The chaos that the Obama-Clinton diplomacy unleashed in Libya continues to grow. It started when U.S.-French-NATO-led military intervention toppled Col. Moammar Qaddafi in 2011. After his government fell, Qaddafi was then beaten and sodomized with a bayonet by an irate mob of Libyans before being shot to death. This prompted our illustrious Secretary of State Hillary Clinton to show the class she is noted for by crowing, “We came, we saw, he died.”
Yes — Qaddafi, who was no threat to America, died. But so did any semblance of stability in Libya and the ensuing chaos still reverberates to this day. Due to the power vacuum created by Qaddafi’s abrupt removal, Libya has now become a battleground for proxies motivated by Libya’s oil wealth and fighting for geopolitical influence and over ideological differences. The country is a confusing mess. Here is a thumbnail sketch to sort out the parties currently involved.
Tripoli is the seat of the provisional government. It is backed by the United Nations and is supported by Turkey, which has over 1,000 troops there along with another 1,200 or so battle-hardened Syrian fighters.
On the other side is the warlord Khalifa Hifter, a former Libyan army general. He is backed by Russia, Egypt, and the United Arab Emirates (UAE). It is reported that Russia has brought in about 1,500 mercenaries. These include skilled snipers and personnel to guide artillery and air support. This situation is dangerous and could lead to a direct conflict between Turkey and Russia.
Then there’s Europe. It has a lot at stake in Libya. Libya is a breeding ground for Islamic extremists. This, plus the fact that Libya’s long Mediterranean coastline lies in close proximity to Europe, makes Europe vulnerable to infiltration by terrorists. And if Libya descends into greater instability, untold numbers of refugees would head for Europe. That’s the last thing the Europeans need.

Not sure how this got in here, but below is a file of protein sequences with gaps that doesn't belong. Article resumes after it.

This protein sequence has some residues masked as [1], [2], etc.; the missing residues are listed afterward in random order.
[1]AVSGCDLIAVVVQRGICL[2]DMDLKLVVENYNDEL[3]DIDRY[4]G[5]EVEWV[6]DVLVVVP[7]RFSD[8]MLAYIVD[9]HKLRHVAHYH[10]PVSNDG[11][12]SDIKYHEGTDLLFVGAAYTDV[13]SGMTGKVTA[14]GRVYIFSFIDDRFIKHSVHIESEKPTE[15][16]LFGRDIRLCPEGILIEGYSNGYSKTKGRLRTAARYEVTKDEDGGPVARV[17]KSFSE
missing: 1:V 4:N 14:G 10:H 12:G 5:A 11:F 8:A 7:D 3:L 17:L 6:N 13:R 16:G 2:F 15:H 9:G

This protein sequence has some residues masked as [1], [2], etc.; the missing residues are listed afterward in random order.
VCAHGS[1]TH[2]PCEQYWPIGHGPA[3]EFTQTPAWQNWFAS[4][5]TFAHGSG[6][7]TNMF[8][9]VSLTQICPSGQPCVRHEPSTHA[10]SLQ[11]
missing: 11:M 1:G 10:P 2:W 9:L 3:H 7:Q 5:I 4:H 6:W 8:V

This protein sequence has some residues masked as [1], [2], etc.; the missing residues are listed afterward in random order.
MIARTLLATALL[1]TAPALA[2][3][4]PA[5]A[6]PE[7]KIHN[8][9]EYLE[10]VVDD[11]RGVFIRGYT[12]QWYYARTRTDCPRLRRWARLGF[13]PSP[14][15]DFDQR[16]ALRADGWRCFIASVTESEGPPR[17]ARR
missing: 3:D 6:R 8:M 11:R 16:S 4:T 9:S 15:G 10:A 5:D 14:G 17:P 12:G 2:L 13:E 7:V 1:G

Despite having vital interests in Libya, Europe has more of less stood on the sidelines. Its greatest effort so far has been to hold an international conference sponsored by Germany last week to try and broker a ceasefire among the warring parties. This gabfest went nowhere with little if anything resolved.
It is not possible to predict how things will turn out in Libya except to say it can be nothing good. If there is a silver lining in this hot mess it’s that of all the players militarily involved, the United States is not one of them. The U.S. has been content to admonish Hifter, who, believe it or not, is an American citizen and former CIA asset, to play nice.
President Trump is currently struggling to disengage the U.S. military from Syria, Afghanistan, and Iraq. This is not a simple matter. But he is wise enough to know that it is far easier not to get America involved in conflict in the first place than it is to extricate the country from one it’s already engaged in. And Donald Trump is acting accordingly. Not all presidents would be so restrained.
There are several takeaway points for the Libyan situation. First, it again shows the utter recklessness and incompetence of the Obama-Clinton team which President Obama continued when John Kerry became secretary of State. Everything the Obama administration touched turned out bad. Second, Europe is (and will be) paying a steep price for allowing itself to become militarily impotent. All it can do is watch events unfold and talk, talk, talk. Third, Donald Trump is demonstrating that he’s serious about no new wars without true provocation. This is an improvement. And fourth, those paying the highest price for this Obama-Clinton-induced mess are the Libyan people themselves.